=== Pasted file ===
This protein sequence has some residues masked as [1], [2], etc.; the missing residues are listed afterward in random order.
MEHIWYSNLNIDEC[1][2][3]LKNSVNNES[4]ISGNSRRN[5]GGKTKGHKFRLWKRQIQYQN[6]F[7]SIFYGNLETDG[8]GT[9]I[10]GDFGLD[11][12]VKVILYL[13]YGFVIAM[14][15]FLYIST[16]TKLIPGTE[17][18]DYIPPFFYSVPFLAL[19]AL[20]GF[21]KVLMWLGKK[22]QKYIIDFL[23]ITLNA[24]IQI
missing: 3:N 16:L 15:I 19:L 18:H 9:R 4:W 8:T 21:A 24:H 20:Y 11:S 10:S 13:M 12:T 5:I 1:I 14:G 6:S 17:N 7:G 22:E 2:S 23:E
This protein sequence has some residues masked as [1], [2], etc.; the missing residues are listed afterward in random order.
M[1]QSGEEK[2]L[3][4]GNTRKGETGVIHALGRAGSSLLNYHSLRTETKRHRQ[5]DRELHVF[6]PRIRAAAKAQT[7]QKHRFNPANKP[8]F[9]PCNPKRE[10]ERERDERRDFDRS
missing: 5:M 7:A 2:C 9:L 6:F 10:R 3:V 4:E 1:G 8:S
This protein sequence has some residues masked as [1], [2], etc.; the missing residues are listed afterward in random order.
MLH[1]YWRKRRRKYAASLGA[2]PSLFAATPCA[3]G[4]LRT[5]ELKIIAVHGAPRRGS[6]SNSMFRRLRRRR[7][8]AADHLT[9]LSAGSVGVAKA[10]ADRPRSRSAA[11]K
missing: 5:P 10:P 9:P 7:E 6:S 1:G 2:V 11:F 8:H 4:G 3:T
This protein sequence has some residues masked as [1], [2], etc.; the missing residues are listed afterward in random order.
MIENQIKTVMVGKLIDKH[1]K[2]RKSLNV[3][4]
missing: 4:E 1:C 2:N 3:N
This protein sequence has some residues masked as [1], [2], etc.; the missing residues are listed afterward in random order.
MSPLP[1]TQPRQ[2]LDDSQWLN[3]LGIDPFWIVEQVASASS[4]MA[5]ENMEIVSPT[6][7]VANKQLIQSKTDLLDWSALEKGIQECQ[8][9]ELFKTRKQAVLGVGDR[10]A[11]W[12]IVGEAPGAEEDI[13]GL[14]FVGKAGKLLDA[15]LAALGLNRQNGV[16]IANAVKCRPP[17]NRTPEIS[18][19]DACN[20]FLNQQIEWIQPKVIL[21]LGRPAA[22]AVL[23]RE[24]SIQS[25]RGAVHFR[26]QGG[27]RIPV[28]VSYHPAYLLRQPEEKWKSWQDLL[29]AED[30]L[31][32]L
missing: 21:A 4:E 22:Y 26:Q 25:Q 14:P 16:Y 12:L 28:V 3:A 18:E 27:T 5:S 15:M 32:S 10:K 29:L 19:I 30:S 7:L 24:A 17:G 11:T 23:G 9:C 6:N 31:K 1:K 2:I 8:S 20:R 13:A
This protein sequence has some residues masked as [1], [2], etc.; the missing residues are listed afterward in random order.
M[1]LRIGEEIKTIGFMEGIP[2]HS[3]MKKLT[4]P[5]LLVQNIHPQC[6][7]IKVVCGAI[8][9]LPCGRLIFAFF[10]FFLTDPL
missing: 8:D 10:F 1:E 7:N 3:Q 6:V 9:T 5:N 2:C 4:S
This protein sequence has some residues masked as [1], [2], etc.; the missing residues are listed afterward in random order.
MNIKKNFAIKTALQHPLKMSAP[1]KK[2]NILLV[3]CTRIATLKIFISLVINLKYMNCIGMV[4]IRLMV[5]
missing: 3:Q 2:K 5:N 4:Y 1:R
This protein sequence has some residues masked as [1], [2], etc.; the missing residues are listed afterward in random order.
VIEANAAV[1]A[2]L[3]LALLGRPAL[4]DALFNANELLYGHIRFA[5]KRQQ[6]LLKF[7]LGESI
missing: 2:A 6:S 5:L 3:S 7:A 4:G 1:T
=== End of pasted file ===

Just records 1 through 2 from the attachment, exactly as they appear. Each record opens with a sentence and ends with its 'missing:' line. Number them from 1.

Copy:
This protein sequence has some residues masked as [1], [2], etc.; the missing residues are listed afterward in random order.
MEHIWYSNLNIDEC[1][2][3]LKNSVNNES[4]ISGNSRRN[5]GGKTKGHKFRLWKRQIQYQN[6]F[7]SIFYGNLETDG[8]GT[9]I[10]GDFGLD[11][12]VKVILYL[13]YGFVIAM[14][15]FLYIST[16]TKLIPGTE[17][18]DYIPPFFYSVPFLAL[19]AL[20]GF[21]KVLMWLGKK[22]QKYIIDFL[23]ITLNA[24]IQI
missing: 3:N 16:L 15:I 19:L 18:H 9:R 4:W 8:T 21:A 24:H 20:Y 11:S 10:S 13:M 12:T 5:I 1:I 14:G 6:S 17:N 7:G 22:E 2:S 23:E
This protein sequence has some residues masked as [1], [2], etc.; the missing residues are listed afterward in random order.
M[1]QSGEEK[2]L[3][4]GNTRKGETGVIHALGRAGSSLLNYHSLRTETKRHRQ[5]DRELHVF[6]PRIRAAAKAQT[7]QKHRFNPANKP[8]F[9]PCNPKRE[10]ERERDERRDFDRS
missing: 5:M 7:A 2:C 9:L 6:F 10:R 3:V 4:E 1:G 8:S